Some adventures in research


It is a joyful experience for a scientist when he gains a deaper insight into the nature of the subject of his research. Often, such discoveries are the result of a careful planning, but in many cases important discoveries happen by chance, fully unexpectedly. It is not an exception that first indications are overlooked or mis-interpreted, and the true implication becomes evident only little by little. On this page I have recorded a few discoveries in which I was personally involved. The pleasure in these findings was a kind of personal compensation for my research work. Others may judge on the importance.

Maxwell's demon on the nuclear level

   It has been overlooked so far that two moderately excited nuclei show a very bizarre behaviour when they are brought in thermal contact: All the excitation energy accumulates in one of the nuclei, while the other one looses all its energy. This behaviour is a consequence of the melting of the nuclear superfluid phase due to which the number of degrees of freedom grows in proportion to the excitation energy. This leads to a constant temperature, independent of excitation energy but with a specific value which depends on the nature of the nucleus. In an attempt to establish thermal equilibrium, thermal energy is moved from the hotter nucleus (the one with the higher temperature) to the colder nucleus (the one with the lower temperature), just like a hot cup of coffee cools down to room temperature. However, the temperatures of the two nuclei stay the same, and, therefore, this process only ends when the hotter one of the two nuclei has lost all its excitation energy. This situation is realized in the scission configuration of nuclear fission at moderate excitation energies. This effect explains why an increase of excitation energy is translated into an increase of the number of emitted neutrons from the heavy fragment, only. [K.-H. Schmidt, B. Jurado, arXiv 0912.3651]. This observation has been made in the 1960s already, but remained unexplained up to now.
   The process of energy sorting was first described by Maxwell in 1871. Since he wanted to illustrate the statistical character of thermodynamics, Maxwell pointed out that a demon could violate the second law of thermodynamics by opening and closing a trap door between two compartments of a chamber containing gas. By only opening the door when fast molecules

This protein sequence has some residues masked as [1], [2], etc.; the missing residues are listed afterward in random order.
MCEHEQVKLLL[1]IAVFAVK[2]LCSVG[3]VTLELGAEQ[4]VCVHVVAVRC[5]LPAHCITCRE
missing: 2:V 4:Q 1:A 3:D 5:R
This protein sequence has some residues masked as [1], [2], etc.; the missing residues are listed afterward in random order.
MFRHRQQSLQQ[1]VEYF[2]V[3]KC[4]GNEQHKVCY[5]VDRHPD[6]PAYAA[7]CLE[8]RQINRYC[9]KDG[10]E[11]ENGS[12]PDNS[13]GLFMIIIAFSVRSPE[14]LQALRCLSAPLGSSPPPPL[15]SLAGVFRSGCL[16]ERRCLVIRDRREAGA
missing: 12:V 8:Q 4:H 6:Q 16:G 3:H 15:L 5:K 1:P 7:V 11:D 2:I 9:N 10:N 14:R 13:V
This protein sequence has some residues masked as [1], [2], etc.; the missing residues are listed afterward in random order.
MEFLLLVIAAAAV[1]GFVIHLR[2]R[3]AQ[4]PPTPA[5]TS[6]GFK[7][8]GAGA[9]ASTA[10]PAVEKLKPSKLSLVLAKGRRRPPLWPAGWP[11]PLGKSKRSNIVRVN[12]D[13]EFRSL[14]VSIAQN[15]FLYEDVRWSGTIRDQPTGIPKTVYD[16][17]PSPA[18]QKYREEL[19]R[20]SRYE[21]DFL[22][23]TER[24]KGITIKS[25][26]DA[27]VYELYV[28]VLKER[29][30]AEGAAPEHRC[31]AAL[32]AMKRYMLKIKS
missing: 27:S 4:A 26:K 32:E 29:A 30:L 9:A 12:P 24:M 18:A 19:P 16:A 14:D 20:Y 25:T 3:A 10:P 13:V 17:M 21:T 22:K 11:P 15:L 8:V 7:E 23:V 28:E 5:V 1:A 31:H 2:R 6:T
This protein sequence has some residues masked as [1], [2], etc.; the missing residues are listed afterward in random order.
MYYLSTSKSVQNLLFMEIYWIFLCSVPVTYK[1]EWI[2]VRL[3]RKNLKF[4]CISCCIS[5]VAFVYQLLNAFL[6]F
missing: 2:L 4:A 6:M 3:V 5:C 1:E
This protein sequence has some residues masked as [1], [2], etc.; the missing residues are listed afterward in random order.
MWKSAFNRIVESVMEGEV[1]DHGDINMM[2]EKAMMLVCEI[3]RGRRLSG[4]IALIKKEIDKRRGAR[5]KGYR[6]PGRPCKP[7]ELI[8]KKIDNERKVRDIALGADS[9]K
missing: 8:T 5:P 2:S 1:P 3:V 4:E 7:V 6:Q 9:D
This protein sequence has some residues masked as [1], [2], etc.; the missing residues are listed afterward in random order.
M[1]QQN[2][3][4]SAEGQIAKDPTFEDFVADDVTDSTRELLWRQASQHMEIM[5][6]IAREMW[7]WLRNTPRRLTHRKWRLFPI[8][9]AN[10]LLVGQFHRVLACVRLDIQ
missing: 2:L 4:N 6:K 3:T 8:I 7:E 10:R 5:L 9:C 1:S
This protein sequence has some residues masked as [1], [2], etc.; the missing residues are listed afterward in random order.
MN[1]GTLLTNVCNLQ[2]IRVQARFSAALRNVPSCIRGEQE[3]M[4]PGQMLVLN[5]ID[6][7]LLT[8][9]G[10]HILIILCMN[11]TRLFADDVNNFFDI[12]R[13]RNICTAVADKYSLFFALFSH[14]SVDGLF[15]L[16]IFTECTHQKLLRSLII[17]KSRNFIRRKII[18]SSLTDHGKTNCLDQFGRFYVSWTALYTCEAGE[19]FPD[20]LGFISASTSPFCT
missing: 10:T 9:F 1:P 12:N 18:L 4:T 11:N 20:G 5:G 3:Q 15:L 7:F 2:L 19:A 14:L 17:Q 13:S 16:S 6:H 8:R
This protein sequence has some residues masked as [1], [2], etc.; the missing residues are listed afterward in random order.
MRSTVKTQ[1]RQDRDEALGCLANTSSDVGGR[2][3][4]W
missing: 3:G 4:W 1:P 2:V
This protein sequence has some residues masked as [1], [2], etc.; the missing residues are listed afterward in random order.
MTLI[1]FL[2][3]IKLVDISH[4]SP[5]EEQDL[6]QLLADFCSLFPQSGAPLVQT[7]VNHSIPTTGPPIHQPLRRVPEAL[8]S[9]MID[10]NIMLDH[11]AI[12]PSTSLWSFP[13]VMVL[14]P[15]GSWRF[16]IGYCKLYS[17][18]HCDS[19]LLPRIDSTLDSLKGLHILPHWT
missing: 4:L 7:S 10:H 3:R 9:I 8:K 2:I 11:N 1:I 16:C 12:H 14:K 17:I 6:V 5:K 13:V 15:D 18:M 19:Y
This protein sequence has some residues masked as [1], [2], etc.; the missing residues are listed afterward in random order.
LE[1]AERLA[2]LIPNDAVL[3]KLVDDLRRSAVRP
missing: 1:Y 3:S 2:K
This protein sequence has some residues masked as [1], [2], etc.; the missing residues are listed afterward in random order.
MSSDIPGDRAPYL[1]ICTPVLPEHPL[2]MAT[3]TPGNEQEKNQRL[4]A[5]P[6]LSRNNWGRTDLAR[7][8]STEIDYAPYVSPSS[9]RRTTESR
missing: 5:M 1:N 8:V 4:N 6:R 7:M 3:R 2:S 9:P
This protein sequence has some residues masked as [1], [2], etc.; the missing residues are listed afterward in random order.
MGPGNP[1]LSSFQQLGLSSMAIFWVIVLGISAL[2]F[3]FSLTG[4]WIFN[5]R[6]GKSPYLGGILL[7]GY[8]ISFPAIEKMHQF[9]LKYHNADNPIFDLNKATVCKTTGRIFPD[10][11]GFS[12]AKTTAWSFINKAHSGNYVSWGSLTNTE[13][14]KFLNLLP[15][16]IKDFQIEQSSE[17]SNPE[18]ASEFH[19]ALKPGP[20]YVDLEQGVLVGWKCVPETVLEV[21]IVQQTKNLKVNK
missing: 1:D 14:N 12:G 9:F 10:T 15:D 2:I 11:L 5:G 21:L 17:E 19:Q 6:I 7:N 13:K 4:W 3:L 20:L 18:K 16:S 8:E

approach it from the right, or slow ones from the left, the thermal energy would accumulate in the left compartment. This would allow operating a thermal engine and converting pure thermal energy into mechanical energy, a process which is not allowed by the second law of thermodynamics. Many attempts were made to prove the impossibility of such perpetuum mobile of the second kind, and to exorcise Maywell's demon (see J. Earman, J. D. Norton, Stud. Hist. Phil. Mod. Phys. 29, 435 (1998)).
   Maxwell's demon on the nuclear level sorts the excitation energy, but not the temperature. Since the energy sorting is driven by entropy, there is no reason to be apprehensive of a violation of the second law.

Mutual support of magicities

   Shell effects are an important feature of nuclear structure. Similar to atoms with closed electron shells, which have the exceptional chemical properties of rare gases, nuclei with "magic" numbers of their constituents, protons and neutrons,  also possess peculiar characteristics. Nuclei with 2, 8, 20, 28, 50, 82, and 126 neutrons as well as with 2, 8, 20, 28, and 82 protons are particularly stable and extremely symmetric. The nuclear shell model, developed in 1949 by E. P. Wigner, M. Goeppert-Mayer and J. H. D. Jensen (see "Elementary Theory of Nuclear Shell Structure", John Wiley a. Sons, Inc., New York; Chapman a. Hall, Ltd., London 1955) explains these structural effects by quantenmechanical regularities.
   According to the basic idea of the nuclear shell model, neutrons and protons move independently from each other in the common potential well, which is formed by the attractive interaction between neighboured nucleons (a general term for neutrons and protons). From measured alpha-decay energies of nuclei around the 126-neutron-shell closure we deduced that the shell effects of neutrons and protons support each other mutually (K.-H. Schmidt et al., "Alpha-decay properties of new protactinium isotopes", Nucl. Phys. A 318 (1979) 253, K.-H. Schmidt, D. Vermeulen, "Mutual Support of Magicities", Contribution to the conference AMCO 6, 1979). This was an evidence for an unexpected interaction between neutrons and protons, which was not explained by the original shell model (see N. Zeldes et al., "Mutual support of magicities and residual effective interactions near 208Pb", Nucl. Phys. A 399 (1983) 11). This kind of interaction naturally explained a hitherto unexplained inconsistency between the apparent strengths of the shells in the single-particle energies and the shell effect obtained by the Strutinsky procedure (see M. Brack et al., "Funny hills: the shell-correction approach to nuclear shell effects and its application to the fission process", Rev. Mod. Phys. 44 (1972) 320). Later, it was proposed that this coupling between neutrons and protons is induced by the shape of the common nuclear potential (M. Bender et al., "The Z=82 shell closure in neutron-deficient Pb isotopes", Eur. Phys. J. A 14 (2002) 23). However, the model calculations presented in that work do not reproduce the pecularities of the nuclear structure in the direct vicinity of the doubly magic 208Pb very well. Therefore, the question on the nature of the residual interaction, which is responsible for this coupling between the neutron and the proton system is not finally settled.